Do we really need an attorney's help to get into my mother's safety deposit box?

Nighthawkcd asked...

My mom passed away this past June in Kingman, Arizona. She had a will that states who will receive the estate. Her will, insurance papers and deeds are locked up in a safety deposit box at a local bank in Kingman. We contacted the bank because we can not find the key to the safety deposit box. They informed us that we needed the death certificate in order to open the box. When we went down to the bank with the death certificate they told us we could not get into the box with out the proper paperwork from an attorney. I just don't understand why we need an attorney just to get into the box.

Also he bank account has been frozen. We are trying to settle what she owes in hospital bills, nursing care, and her house payment. Do we really need an attorney to settle all this?

Dan Lord Las Vegas,NV

Expert Answer

Barbara Repa, a senior editor, is an attorney, a journalist specializing in aging issues, and the author of Your Rights in the Workplace (Nolo), now in its 10th edition.

You should not need to hire a lawyer to get into your mom's safety deposit box. But you may need a good measure of patience and perseverance when dealing with bank officials. If there is no safety deposit box key handy, many banks allow only the person named or appointed as the estate's executor to access the contents. In your case, you don't know whether there was a named executor until you see the will.

Your best hope is to contact the bank president directly, rather than dealing with a teller or other manager, and explain the Catch-22 you are in now.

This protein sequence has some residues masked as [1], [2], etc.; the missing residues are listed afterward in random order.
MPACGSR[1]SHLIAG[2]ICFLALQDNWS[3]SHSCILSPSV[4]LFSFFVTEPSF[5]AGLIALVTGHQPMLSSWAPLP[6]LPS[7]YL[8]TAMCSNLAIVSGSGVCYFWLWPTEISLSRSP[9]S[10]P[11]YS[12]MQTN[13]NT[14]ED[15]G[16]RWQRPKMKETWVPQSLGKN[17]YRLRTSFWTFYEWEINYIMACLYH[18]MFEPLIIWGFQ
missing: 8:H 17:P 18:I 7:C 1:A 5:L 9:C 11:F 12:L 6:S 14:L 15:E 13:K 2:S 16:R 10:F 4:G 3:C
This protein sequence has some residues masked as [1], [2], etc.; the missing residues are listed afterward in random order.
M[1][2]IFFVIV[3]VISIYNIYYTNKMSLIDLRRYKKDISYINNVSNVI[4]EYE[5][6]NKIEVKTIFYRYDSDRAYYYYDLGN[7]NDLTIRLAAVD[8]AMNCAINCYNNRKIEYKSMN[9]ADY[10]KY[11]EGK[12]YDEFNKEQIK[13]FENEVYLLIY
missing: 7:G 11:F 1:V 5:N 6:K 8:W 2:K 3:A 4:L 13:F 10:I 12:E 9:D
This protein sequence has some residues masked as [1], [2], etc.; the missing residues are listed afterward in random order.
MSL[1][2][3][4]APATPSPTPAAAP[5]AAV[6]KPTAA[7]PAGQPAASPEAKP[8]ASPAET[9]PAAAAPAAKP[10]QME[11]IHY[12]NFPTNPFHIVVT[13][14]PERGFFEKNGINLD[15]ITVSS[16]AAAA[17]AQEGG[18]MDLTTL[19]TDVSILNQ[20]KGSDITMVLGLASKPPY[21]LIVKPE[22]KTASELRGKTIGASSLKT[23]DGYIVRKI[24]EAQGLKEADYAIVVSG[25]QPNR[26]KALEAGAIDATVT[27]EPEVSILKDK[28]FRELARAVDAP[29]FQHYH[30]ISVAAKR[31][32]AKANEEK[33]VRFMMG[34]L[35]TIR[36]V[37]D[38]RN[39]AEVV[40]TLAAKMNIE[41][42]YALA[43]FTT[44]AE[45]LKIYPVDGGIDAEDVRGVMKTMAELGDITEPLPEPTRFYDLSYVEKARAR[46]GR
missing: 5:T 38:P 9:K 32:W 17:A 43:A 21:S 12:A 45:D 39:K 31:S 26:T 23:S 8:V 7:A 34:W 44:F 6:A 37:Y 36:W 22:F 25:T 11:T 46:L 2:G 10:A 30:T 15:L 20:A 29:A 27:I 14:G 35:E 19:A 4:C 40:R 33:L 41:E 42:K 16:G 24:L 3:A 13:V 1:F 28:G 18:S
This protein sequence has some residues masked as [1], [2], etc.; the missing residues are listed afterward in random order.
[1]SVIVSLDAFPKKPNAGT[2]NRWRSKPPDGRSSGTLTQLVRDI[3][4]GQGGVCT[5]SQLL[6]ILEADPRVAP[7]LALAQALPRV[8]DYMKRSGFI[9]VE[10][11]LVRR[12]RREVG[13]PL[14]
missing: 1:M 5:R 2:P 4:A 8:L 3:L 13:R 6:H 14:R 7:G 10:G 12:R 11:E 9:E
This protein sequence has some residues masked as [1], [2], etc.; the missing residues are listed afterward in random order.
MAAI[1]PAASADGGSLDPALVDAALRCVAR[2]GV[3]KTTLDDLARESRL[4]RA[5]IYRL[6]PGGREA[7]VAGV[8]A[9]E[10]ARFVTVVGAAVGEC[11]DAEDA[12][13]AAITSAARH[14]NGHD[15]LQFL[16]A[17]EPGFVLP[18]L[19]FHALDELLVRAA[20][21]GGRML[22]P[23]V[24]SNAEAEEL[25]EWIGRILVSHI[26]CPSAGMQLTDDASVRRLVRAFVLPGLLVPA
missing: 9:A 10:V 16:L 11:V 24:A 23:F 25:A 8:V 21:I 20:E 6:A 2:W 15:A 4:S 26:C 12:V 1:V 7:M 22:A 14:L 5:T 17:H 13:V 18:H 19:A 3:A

When it appears a safe deposit box may contain the only known copy of a will or life insurance documents, most banks allow a family member to get access in the presence of a bank officer or two for the specific purpose of searching for a will or burial instructions. They will usually not allow other property to be removed from the box until the person named or appointed as the estate's executor undertakes the steps necessary to transfer the contents.

That is exactly what the controlling law in Arizona requires. If the bank officer won't budge, consider a bit of hardball by presenting him or her with a copy of that law:

6-1008. Procedure on death of lessee In the event only one lessee is named in the lease of a repository and the lessee dies, or on the death of last surviving lessee under a tenancy in two or more names, the repository may be opened by two employees of the lessor in the presence of any person who presents himself and claims to be interested in the contents. The employees may remove any document which appears to be of a testamentary nature and deliver it to any person named in the document as executor or to a clerk of the superior court. The employees may also remove any policies insuring the life of the deceased lessee and deliver them to the beneficiaries named in the policies. All other contents of the repository shall be retained by the lessor and shall be delivered only to the person legally entitled to them.